No, it’s not the Ringling Bros. and Barnum & Bailey Circus, though that’s a good one. I am thinking of the modern American Christian Church. Ours is going through Chuck Colson‘s “The Faith: Given Once for All” and in the first chapter he cites a few George polls (both Gallup and Barna). The stats are really crazy:
- 65% of American’s call themselves Christians. YET:
- The majority of evangelicals do not believe in absolute truth.
- 60% of American’s cannot name five of the 10 commandments.
- 50% of high school seniors think Sodom and Gomorrah were married.
- I could go on: Bottom line — not a lot of “real” here.
During this study, I also read “not a fan.
” by Kyle Idleman. (The premise of this book is that the majority of American Christians are “fans” of Jesus, maybe even raving fans like those in the Black Hole
section at a Raiders game at the Oakland Coliseum, but not many are followers.) There are stats in that book, too, but also some very hard-hitting truths, like “The biggest threat to the church today is fans who call themselves Christians but aren’t actually interested in following Christ. They want to be close enough to Jesus to get all the benefits, but not so close that it requires anything from them.”
And, “One of the reasons our churches can become fan factories is that we have separated the message of ‘believe’ from the message ‘follow’.”
And here’s where I’m getting to: “…Some fans can be almost impossible to identify because they deliver Oscar-worthy performances as they play the role of a follower.” Kyle says this as “a recovering hypocrite.” So do I. The scary thing, though, is that Jesus says in Matthew 7:21-23 that on the judgement day He will tell even people who performed miracles and other great works in His name to depart from Him because they did not follow Him — He says, “I never knew you: Get away from me.” That’s harsh. But it’s not unfair.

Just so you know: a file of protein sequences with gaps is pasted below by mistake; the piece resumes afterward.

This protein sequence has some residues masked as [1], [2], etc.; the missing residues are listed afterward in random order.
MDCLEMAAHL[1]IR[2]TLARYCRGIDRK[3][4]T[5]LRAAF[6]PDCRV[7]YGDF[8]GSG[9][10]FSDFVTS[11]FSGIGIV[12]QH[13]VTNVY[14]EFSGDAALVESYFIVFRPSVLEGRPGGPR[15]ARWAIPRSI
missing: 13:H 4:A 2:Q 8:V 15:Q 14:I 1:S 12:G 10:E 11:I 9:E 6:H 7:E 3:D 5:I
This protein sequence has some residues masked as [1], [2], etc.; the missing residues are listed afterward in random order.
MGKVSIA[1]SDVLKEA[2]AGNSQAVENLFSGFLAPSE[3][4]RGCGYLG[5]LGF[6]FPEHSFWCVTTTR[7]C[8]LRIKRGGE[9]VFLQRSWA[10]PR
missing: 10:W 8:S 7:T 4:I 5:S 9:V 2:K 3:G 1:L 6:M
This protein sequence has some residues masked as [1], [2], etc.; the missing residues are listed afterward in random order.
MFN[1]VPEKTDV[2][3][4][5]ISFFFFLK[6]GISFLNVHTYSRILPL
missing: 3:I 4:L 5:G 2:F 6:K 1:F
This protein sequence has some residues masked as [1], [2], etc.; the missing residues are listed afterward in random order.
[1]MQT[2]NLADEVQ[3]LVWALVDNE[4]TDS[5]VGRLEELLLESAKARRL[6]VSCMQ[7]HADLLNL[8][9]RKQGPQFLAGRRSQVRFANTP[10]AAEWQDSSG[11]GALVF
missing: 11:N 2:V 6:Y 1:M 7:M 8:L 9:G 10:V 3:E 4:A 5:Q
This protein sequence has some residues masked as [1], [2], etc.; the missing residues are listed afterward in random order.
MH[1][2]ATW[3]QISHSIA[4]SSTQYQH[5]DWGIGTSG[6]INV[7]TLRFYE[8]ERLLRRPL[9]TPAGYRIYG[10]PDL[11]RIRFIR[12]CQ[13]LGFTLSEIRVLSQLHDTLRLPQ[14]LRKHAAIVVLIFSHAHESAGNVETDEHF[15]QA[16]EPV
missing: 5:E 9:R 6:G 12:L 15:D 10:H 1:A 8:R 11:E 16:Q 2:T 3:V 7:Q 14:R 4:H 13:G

This makes sense in light of the admonishment, “work out your salvation with fear and trembling” (Philippians 2:12). Our Pastor talked about this in his message yesterday morning, agreeing with both Colson and Idleman and, of course, most importantly the Word of God: Believing is just the first step. Following is the second, and it’s not an option. “There is no forgiveness without repentance. There is no salvation without surrender. There is no life without death. There is no believing without committing.”
If, like me, you grew up believing that raising your hand and repeating a prayer after the pastor, going to church on Sunday, and maybe reading your Bible once in awhile was all it takes to “get into heaven” — you might rethink your relationship with Christ. I highly recommend both books from which I’ve quoted — both will give you plenty of opportunities to search God’s word for yourself:
God bless on your journey as a follower. Not a fan.